Prisoners with special needs making programs work
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Prisoners with Special Needs: Making Programs Work. Richard Parker Principal Psychologist ACT Corrective Services. [email protected] What Works in Reducing Recidivism: A primer. Risk: Treatment to higher risk, assess risk using actuarial instruments, e.g. LSI-R, LS/CMI

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Prisoners with Special Needs: Making Programs Work

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Prisoners with Special Needs:Making Programs Work

Richard Parker

Principal Psychologist

ACT Corrective Services

[email protected]

What Works in Reducing Recidivism: A primer

  • Risk: Treatment to higher risk, assess risk using actuarial instruments, e.g. LSI-R, LS/CMI

  • Needs: Address multiple criminogenic needs

  • Responsivity: Deliver services in a manner which suit the target group/individual

  • Human Services: Not punishment

  • Treatment Integrity: Deliver what you intended

  • Coordination of Strategies

  • Adapt interventions to local needs/culture

Special Needs?

  • Traditionally thought of as “unusual” categories of offenders e.g.

    • Intellectual disabilities

    • Minority racial group

    • Mental Illness

    • Illiterate, etc.

  • This thinking leads to a wide range of specialised programs for each sub-group of offenders

    • Not feasible for small (or poor) jurisdictions

    • Presumes homogeneity within each sub-group

Mentally Disordered Offenders

  • Recommendations (Muller-Isberner & Hodgkins, 2000)

    • Assess Risk & Needs

    • Address treatment needs for mental disorder and criminogenic needs

    • Collaboration between treatment providers

Mentally Disordered Offenders

  • …require all the treatments and services needed by non-offenders who suffer from these disorders, plus additional components which teach them skills for autonomous living and the skills necessary to prevent further aggressive behaviour and/or non-violent criminality”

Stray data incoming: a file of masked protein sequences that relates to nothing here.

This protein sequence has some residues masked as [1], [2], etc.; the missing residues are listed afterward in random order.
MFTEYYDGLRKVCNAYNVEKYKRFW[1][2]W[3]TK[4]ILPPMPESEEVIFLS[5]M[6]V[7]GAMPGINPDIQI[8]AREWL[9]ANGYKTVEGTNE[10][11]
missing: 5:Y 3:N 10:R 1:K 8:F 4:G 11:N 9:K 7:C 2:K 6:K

• (Hodgkins, 2001)

Offenders with Brain Damage

  • Recommendations (Nedopil, 2000)

    • Behaviour can be modified

    • Patients present with multiple deficits and social tasks can overwhelm them and lead to frustration and maladaptive behaviours

    • Inappropriate treatment demands provoke acting out by patient and resignation on the part of the staff

Personality Disordered Offenders

  • Recommendations (Burke & Hart, 2000):

    • Identify criminogenic needs and target them with a combination of pharmacotherapy and Cognitive Behavioural Therapy (CBT)

Psychopathic Offenders

  • Recommendations (Wong, 2000):

    • Highly structured CBT

    • Use positive reinforcers (rewards)

    • Trained & experienced staff

    • Actuarial Assessments

    • Relapse Prevention

    • Decent dosage

    • Address criminogenic needs

Special Needs or Individual Needs?

  • All offenders have special needs

  • No two are alike (although many share similarities)

  • E.g. They may have the same criminogenic needs, but have different pathways to resolving them

Special Needs

  • The same criminogenic need may require different approaches.

  • e.g. Antisocial associates

    • One offender may simply need to recognise the impact of these and make a decision to return to previous positive associates

    • Another may be wedded to their antisocial ties and know no other world

The Challenge

  • The Challenge is not to develop special adaptations of every type of program, e.g.

    • Cog Skills for Women

    • Cog Skills for Indigenous

    • Cog Skills for Young Offenders

    • Cog Skills for Older Offenders

    • Cog Skills for long termers

  • But to design interventions which are flexible enough to cope with diversity at the micro cultural level

  • Some categories (e.g. Intellectually disabled) may still require their own special programs


  • Broad Culture - e.g. Aboriginal

  • Sub-Culture - The group from Smith St who use heroin together

  • Micro-culture - particular styles of thinking, relating and viewing the world.

Making Programs Work

  • Rationale: Some programs work under certain circumstances, and then they don’t under others

  • E.g. Cognitive Skills Programs in UK

Findings 161 (2002) &Findings 206 (2003)

What Goes Wrong?

  • Doing “to” not “with”

  • Going through the motions

  • Undermining/ not owning the interventions

  • Not containing drop outs/poor referral practices

  • Wrong staff

  • Unsupported/untrained staff

Doing “to” not “with”

  • Many programs appear to presume that the offender will change simply by being exposed to certain material:

    • “By the 22nd lesson, participants are ready to evaluate themselves using a skills checklist”

      • What if they aren’t ready?

      • What about those who were ready at Week 10?

Common Program Mistakes*

  • Packing sessions as much as possible with activities … from ice breaking to closing;

  • Overloading with simplified explanations of too many concepts (with overuse of acronyms);